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Sonnets > Sonnet #16, Week 57, March 27, 2018

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message 1: by Candy (new)

Candy | 2604 comments Mod
But wherefore do not you a mightier way
Make war upon this bloody tyrant, Time?
And fortify your self in your decay
With means more blessed than my barren rhyme?
Now stand you on the top of happy hours,
And many maiden gardens, yet unset,
With virtuous wish would bear you living flowers,
Much liker than your painted counterfeit:
So should the lines of life that life repair,
Which this, Time's pencil, or my pupil pen,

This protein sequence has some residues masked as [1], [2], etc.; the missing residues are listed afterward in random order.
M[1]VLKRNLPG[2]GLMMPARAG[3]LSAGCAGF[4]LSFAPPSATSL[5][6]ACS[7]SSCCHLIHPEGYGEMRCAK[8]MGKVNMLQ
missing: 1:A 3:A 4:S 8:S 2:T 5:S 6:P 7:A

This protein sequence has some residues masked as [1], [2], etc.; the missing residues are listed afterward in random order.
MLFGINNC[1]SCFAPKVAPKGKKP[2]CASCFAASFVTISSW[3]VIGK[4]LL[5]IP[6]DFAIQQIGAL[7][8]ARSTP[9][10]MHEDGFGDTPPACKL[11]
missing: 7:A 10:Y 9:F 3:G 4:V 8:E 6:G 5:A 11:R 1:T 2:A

Neither in inward worth nor outward fair,
Can make you live your self in eyes of men.
To give away yourself, keeps yourself still,
And you must live, drawn by your own sweet skill.

message 2: by Janice (JG) (new)

Janice (JG) No Fear Shakespeare sees this as a poem to his friend, saying his friend should have children to retain his beauty, rather than rely on S poetry or someone's paintings (?). This came up in another sonnet too, but unless having children was incredibly important as a social belief, I just don't know if I buy it.

According to A Distant Mirror, children in this age were seen as a means to continue a lineage, as labor, and otherwise if they survived as an extra mouth to feed... there was not usually any evidence of people having loving thoughts about their children as being valued. I think I remember S mourned his son in his poetry... did he mention any of his other children in the sonnets?

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